What are the consequences of the anti-encroachment drive?

Mayor says work to stop if court rules in favour of citizens but shopkeepers probably won't return to Empress Market.
Published December 10, 2018

Platitudes overshadow consequences of Karachi anti-encroachment drive

By: Afshan Subohi

The administrative machinery was galvanized by the apex court’s order to dismantle and demolish illegal structures in Karachi. In the absence of a proper follow-up plan, the anti-encroachment drive dealt a jarring blow to businesses in the old city bazaars.

Whatever the intent, the campaign ended up disrupting the commodity supply chain and tearing apart the social fabric of the affected localities, exposing the nexus that perpetuated the mindless intrusion of the public space before patrons, on court instructions, started to destroy the structures build under their watch.

According to estimates based on information accessed from multiple sources 3,575 shops have so far been demolished, directly affecting no less than 17,500 workers, if we assume on an average five people tied to each shop. The number of affected people soars to 140,000 on the assumption that each worker has seven dependents.

Read more: Anti-encroachment drive: Govt asked to take experts, affected people on board on rehabilitation plan

The absence of a clearly defined administrative hierarchy responsible for managing the megacity and the lack of a workable development plan that matches growing needs leaves the city with insufficient, inefficient basic services and people with no option but to fend for themselves.

“The existence of parallel and often overlapping domains of administrative bodies such as the Karachi Metropolitan Corporation (KMC), Karachi Development Authority, Cantonment Board, Sindh Building Control Authority, Defence Housing Authority, Water Commission, Commissioner’s office, etc generate a perfect scenario where each entity skirts the burden of responsibility on others for all that is wrong while being quick to lay claim to anything positive,” commented Dr Noman Ahmed, dean architecture faculty, NED University who did not find the anti-encroachment drive fair and just.

The worst hit in the exercise so far have been the pool of several thousand workers whose livelihood vanished with the levelled markets

Some ideas have been floated by independent developers but an alternate plan, oriented to better serve the residents of Karachi, has yet to be worked out by experts who care for the city and its future.

The collective (public and private) financial cost of the anti-encroachment drive appears to be high, though working out the exact quantum was not possible as the campaign is still in progress. The informal nature of the businesses affected, dealing mostly in cash, also blurred the money trail.

It is intriguing, however, that despite the scale of the operation, none of government departments or the relevant provincial ministry, has initiated an exercise to gauge the financial and social cost in a systematic manner.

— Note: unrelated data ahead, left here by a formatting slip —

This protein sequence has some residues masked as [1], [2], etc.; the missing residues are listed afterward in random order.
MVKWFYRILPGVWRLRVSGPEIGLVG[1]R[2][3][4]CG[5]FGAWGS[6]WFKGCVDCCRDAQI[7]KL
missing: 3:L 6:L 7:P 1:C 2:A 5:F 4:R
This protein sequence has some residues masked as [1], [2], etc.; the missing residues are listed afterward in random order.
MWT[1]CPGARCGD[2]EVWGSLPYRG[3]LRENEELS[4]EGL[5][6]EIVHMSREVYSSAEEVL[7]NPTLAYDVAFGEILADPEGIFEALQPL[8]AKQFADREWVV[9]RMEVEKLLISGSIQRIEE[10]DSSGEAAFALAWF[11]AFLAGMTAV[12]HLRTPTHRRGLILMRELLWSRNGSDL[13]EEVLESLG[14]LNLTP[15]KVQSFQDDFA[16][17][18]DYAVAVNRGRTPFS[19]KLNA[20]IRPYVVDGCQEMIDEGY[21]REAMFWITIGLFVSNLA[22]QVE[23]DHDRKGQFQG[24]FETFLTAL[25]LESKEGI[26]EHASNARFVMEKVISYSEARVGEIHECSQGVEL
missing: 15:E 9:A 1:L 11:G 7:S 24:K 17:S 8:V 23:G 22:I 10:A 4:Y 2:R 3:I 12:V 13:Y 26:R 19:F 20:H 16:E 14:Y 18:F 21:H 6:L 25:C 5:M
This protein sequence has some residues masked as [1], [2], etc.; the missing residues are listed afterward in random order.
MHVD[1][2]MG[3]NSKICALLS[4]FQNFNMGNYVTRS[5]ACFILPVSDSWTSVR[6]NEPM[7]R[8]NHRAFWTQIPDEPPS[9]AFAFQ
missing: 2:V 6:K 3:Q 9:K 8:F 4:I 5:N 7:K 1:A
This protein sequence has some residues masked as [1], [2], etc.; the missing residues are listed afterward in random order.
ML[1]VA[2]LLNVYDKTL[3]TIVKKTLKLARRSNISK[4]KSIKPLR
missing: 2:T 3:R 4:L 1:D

The business team of Dawn did make an attempt to quantify the cost of the major disruption in the city but did not succeed as the private sector was not forthcoming in sharing the actual monetary details backed with documentary proof.

The cost to the municipal body in terms of rent collected from shops in multiple demolished markets is measly but the loss to the private sector, according to their claims, runs in hundreds of millions. It includes losses incurred by suppliers and wholesalers, contractors of services and transporters.

The worst hit in the exercise so far have been the pool of several thousand workers whose livelihood vanished with the levelled markets. Many still turn up at the site of the demolished bazaar each day like regular visitors in a graveyard. Many shop owners, however, are said to be negotiating with the government for an alternate site to start afresh.

The mayhem, created by the activity with gigantic earth-moving machinery and huge dumpers clearing debris, has affected the flow of customers even in regular markets in the old city area.

“The informal nature of bazaars, their operators and scores of support services that sustain the activity on a massive scale, makes projecting the public and private financial loss next to impossible. If someone is to quantify the loss to business since the drive started last month it would easily run in billions of rupees,” commented Rafique Jadoon, a leader of traders at the Bolton Market.

Saeed Ghani the provincial minister of local bodies and Katchi Abadis (illegal townships), Wasim Akhtar the Mayor of Karachi and Iftikhar Ali Shallwani the Commissioner Karachi, separately confirmed to Dawn that some proposals to adjust the evicted shopkeepers at alternate sites are under consideration but they have not initiated any exercise to calculate the collective cost of the drive.

Wasim Akhtar, explaining the background and the progress of the drive to the Dawn team in his office mentioned limitations posed by the low budget for the gigantic task the mayor’s office has been entrusted with. He mentioned several services where he was forced to depend on financial help from his personal contacts.

Responding to a question on the presence of Bahria Town equipment and loaders on the sites of the drive he informed that it had been requisitioned by him.